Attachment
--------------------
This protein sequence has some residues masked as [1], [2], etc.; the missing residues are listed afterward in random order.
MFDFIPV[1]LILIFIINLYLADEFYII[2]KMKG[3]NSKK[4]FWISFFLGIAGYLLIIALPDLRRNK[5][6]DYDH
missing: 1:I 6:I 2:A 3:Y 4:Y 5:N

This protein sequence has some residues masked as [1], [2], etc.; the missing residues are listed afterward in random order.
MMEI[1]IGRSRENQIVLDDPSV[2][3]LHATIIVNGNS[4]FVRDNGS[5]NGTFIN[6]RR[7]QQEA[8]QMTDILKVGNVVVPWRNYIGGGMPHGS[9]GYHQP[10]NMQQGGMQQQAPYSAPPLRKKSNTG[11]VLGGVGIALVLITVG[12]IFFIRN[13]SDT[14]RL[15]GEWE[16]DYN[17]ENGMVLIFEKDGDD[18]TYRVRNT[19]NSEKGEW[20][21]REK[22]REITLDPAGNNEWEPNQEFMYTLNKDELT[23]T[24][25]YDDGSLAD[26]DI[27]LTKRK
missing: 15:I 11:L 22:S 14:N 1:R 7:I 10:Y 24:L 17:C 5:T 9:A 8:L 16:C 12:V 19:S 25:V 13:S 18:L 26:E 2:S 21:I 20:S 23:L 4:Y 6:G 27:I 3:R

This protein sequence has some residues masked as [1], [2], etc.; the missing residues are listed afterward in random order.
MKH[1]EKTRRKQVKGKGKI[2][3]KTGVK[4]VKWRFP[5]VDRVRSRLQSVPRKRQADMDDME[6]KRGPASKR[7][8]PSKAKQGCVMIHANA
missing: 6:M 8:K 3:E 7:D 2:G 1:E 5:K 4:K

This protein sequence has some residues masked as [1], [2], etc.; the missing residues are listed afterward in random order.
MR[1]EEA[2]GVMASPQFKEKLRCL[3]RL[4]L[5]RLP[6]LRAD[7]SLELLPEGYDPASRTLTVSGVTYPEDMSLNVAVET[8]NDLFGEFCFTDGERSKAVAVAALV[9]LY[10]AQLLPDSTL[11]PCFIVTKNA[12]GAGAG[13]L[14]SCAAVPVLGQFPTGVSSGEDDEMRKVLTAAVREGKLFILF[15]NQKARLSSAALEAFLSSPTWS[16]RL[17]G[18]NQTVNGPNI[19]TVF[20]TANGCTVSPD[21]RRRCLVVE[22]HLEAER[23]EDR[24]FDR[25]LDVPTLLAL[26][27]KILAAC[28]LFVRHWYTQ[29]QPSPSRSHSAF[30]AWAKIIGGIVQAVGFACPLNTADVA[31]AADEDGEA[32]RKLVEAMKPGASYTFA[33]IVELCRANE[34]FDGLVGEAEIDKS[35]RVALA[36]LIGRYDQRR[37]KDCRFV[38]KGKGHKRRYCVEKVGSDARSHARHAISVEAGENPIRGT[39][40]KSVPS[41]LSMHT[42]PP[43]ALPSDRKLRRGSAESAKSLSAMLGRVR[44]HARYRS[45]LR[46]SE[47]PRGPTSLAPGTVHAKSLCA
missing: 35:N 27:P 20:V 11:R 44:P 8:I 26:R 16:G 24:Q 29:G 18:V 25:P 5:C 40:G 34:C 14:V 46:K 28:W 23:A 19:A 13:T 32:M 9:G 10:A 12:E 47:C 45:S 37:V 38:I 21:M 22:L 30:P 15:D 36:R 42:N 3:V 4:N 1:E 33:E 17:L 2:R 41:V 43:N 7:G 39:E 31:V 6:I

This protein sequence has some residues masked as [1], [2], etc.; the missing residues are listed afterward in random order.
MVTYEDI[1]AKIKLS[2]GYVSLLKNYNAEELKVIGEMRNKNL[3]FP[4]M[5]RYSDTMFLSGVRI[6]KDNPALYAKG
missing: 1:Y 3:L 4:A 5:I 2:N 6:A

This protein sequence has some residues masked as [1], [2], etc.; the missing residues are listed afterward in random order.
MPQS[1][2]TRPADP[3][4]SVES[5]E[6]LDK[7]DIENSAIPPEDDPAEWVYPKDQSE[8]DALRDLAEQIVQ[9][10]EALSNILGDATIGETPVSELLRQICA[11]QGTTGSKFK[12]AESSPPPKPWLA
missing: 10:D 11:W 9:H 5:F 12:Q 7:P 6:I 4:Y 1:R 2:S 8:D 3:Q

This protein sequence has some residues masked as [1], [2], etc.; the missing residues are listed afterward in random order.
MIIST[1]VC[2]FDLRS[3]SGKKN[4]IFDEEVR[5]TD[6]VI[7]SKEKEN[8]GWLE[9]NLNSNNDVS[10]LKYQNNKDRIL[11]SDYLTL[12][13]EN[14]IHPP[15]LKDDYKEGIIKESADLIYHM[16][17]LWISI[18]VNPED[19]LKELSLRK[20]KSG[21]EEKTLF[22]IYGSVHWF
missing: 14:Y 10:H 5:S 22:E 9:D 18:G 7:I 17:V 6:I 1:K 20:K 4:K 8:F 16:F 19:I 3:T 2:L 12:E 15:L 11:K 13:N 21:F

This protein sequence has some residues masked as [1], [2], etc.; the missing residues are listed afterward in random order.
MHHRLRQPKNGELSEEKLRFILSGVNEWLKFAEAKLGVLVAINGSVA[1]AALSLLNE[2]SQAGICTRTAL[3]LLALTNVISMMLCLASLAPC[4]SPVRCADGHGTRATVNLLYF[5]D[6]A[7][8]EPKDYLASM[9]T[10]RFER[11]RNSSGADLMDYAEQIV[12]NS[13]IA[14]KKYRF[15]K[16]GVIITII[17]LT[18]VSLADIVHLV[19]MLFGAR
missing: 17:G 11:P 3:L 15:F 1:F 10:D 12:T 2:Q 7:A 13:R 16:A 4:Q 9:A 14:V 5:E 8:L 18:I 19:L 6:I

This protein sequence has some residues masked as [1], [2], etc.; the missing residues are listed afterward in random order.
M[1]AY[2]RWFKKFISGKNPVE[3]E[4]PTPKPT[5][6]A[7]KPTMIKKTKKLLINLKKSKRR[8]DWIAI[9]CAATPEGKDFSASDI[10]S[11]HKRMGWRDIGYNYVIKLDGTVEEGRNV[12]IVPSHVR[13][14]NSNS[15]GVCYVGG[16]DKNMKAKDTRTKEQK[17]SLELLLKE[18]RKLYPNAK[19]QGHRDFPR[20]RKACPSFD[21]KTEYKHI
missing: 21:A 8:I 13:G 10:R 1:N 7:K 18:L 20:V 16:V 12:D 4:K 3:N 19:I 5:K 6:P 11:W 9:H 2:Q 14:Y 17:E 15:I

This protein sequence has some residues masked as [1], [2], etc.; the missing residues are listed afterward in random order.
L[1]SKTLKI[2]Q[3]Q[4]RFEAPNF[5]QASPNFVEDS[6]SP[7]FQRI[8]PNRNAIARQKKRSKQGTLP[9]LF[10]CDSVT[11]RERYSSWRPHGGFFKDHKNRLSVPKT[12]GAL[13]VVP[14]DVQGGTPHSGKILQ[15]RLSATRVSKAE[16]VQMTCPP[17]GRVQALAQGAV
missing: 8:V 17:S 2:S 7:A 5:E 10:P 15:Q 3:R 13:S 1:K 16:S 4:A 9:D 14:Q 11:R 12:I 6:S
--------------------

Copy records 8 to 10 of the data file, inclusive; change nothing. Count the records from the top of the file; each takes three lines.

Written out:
This protein sequence has some residues masked as [1], [2], etc.; the missing residues are listed afterward in random order.
MHHRLRQPKNGELSEEKLRFILSGVNEWLKFAEAKLGVLVAINGSVA[1]AALSLLNE[2]SQAGICTRTAL[3]LLALTNVISMMLCLASLAPC[4]SPVRCADGHGTRATVNLLYF[5]D[6]A[7][8]EPKDYLASM[9]T[10]RFER[11]RNSSGADLMDYAEQIV[12]NS[13]IA[14]KKYRF[15]K[16]GVIITII[17]LT[18]VSLADIVHLV[19]MLFGAR
missing: 17:G 11:P 3:L 15:F 1:F 10:D 12:T 2:Q 7:A 13:R 16:A 4:Q 9:A 14:V 5:E 8:L 18:I 19:L 6:I

This protein sequence has some residues masked as [1], [2], etc.; the missing residues are listed afterward in random order.
M[1]AY[2]RWFKKFISGKNPVE[3]E[4]PTPKPT[5][6]A[7]KPTMIKKTKKLLINLKKSKRR[8]DWIAI[9]CAATPEGKDFSASDI[10]S[11]HKRMGWRDIGYNYVIKLDGTVEEGRNV[12]IVPSHVR[13][14]NSNS[15]GVCYVGG[16]DKNMKAKDTRTKEQK[17]SLELLLKE[18]RKLYPNAK[19]QGHRDFPR[20]RKACPSFD[21]KTEYKHI
missing: 21:A 8:I 13:G 10:R 1:N 7:K 18:L 20:V 16:V 12:D 4:K 3:N 19:I 5:K 6:P 11:W 9:H 2:Q 14:Y 17:E 15:I

This protein sequence has some residues masked as [1], [2], etc.; the missing residues are listed afterward in random order.
L[1]SKTLKI[2]Q[3]Q[4]RFEAPNF[5]QASPNFVEDS[6]SP[7]FQRI[8]PNRNAIARQKKRSKQGTLP[9]LF[10]CDSVT[11]RERYSSWRPHGGFFKDHKNRLSVPKT[12]GAL[13]VVP[14]DVQGGTPHSGKILQ[15]RLSATRVSKAE[16]VQMTCPP[17]GRVQALAQGAV
missing: 8:V 17:S 2:S 7:A 5:E 10:P 15:Q 3:R 13:S 1:K 16:S 4:A 9:D 14:Q 11:R 12:I 6:S